Here’s an interesting blog from George Gosling on the history of charity campaigning, in the light of Brooks Newmark’s resignation from his Minister for Civil Society post. During his time in post, Mr Newmark criticised charities for getting involved in politics and campaigning, suggesting they should ‘stick to their knitting’.
What is the job of the Civil Society Minister? Rob Wilson MP (above right) will be pondering this question as he succeeds the short-lived tenure of Brooks Newmark (above centre). His departure was part of an uncomfortable double-billing of headlines for David Cameron on the weekend ahead of the final Conservative Party conference before the next general election. The other was that of a second parliamentary Tory defection to UKIP, meaning a second byelection could see the libertarian/anti-immigration/anti-EU party with at least two seats in the House of Commons before the next general election. The attention will all be on the Prime Minister’s struggle to maintain an alliance with the unhappy right-wing of his party. In many ways, the lack of significance around this other loss for the Prime Minister tells us the other half of a worrying story for Downing Street.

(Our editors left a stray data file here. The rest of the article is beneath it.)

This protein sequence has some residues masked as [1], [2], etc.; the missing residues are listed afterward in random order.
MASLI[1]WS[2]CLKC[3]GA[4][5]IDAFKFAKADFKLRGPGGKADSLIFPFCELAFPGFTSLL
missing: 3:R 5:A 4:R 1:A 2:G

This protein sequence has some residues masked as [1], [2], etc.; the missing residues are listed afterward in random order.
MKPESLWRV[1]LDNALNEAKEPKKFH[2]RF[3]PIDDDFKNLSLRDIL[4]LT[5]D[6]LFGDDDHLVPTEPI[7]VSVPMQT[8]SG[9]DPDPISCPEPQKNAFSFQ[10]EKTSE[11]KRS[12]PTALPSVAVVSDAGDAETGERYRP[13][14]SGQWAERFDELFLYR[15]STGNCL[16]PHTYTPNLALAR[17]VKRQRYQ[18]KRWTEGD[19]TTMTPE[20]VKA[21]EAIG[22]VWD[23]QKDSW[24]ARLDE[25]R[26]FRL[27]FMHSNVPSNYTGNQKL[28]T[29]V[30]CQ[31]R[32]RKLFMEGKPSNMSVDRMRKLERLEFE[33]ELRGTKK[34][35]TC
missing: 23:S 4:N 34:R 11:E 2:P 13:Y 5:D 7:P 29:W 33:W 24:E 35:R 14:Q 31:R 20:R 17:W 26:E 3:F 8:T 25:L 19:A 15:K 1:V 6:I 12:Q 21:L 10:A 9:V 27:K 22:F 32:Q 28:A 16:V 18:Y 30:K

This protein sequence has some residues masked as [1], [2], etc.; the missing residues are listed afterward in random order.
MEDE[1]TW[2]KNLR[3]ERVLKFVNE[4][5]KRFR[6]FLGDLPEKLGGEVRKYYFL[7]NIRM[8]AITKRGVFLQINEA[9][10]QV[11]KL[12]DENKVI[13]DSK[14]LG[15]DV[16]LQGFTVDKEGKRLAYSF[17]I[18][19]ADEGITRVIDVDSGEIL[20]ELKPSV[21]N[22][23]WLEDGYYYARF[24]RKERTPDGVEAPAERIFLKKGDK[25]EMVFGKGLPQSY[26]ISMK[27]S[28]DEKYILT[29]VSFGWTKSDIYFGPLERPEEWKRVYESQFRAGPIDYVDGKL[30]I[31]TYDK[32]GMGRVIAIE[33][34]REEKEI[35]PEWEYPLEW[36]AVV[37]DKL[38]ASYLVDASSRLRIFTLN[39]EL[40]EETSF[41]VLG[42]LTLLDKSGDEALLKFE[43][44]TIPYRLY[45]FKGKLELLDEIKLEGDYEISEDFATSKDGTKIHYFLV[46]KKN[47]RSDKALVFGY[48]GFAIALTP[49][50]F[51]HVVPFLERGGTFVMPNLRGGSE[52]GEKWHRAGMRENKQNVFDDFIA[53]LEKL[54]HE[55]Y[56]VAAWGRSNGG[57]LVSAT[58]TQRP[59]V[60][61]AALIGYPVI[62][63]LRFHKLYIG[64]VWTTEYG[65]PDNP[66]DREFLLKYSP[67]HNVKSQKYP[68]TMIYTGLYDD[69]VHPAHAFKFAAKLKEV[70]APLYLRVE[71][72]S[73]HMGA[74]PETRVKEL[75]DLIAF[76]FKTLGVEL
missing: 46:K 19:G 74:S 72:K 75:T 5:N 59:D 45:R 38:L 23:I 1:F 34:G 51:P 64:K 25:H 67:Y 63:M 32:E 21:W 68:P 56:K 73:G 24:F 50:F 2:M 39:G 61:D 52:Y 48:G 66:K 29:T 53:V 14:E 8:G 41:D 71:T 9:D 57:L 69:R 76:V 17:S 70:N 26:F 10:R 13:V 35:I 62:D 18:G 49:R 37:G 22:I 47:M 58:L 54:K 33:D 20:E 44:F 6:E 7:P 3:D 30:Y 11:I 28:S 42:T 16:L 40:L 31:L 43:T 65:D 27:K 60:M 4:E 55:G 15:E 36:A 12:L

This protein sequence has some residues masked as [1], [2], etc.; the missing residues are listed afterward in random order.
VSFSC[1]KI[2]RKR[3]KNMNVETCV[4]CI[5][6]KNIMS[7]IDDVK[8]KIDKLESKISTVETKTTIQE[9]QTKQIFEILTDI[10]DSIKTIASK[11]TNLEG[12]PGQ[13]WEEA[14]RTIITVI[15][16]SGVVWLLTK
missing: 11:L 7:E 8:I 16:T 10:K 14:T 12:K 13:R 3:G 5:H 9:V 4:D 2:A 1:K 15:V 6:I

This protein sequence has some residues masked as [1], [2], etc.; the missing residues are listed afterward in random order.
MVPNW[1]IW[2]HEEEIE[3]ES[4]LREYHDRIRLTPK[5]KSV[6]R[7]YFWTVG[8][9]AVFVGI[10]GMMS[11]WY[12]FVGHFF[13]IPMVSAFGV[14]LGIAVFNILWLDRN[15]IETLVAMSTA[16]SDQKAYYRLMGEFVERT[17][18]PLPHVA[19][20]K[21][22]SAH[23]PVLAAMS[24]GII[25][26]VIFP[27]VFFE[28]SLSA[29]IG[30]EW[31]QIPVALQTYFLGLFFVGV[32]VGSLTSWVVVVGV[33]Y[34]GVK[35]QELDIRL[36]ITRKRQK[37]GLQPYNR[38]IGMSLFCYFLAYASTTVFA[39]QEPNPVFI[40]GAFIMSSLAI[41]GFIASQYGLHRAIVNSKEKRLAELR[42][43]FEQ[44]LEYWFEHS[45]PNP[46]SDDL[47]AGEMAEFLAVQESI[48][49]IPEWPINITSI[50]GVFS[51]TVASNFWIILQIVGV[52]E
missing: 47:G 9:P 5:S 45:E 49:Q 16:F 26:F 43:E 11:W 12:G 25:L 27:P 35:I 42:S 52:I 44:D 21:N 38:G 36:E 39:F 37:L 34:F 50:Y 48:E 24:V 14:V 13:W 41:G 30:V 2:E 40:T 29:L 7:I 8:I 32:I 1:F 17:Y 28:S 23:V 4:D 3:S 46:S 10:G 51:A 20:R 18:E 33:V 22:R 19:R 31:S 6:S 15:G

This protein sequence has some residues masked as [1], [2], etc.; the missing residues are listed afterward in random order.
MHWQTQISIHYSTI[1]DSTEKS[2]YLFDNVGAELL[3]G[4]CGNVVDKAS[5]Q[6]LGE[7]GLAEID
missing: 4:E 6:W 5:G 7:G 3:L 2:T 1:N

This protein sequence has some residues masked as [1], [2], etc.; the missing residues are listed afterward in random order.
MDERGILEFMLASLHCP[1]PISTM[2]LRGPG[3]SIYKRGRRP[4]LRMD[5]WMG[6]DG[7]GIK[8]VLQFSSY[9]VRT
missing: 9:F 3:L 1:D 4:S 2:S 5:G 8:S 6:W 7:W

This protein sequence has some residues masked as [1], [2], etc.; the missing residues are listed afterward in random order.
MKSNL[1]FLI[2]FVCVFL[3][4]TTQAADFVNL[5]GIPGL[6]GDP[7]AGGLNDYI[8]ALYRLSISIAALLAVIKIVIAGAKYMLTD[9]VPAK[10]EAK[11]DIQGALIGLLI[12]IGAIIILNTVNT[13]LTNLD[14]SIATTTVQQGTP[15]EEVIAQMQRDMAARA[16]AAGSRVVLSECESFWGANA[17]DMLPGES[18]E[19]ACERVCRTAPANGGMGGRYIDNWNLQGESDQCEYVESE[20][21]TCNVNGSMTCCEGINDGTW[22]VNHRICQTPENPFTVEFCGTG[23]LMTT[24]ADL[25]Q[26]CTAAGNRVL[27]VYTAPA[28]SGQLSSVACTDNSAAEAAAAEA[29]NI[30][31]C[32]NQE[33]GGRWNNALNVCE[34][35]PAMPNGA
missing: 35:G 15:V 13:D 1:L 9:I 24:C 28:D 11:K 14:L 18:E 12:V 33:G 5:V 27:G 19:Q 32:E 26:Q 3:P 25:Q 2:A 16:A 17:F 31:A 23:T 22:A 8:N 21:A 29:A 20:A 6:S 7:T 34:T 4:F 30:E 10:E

The newspaper stories about the resignation of Brooks Newmark…
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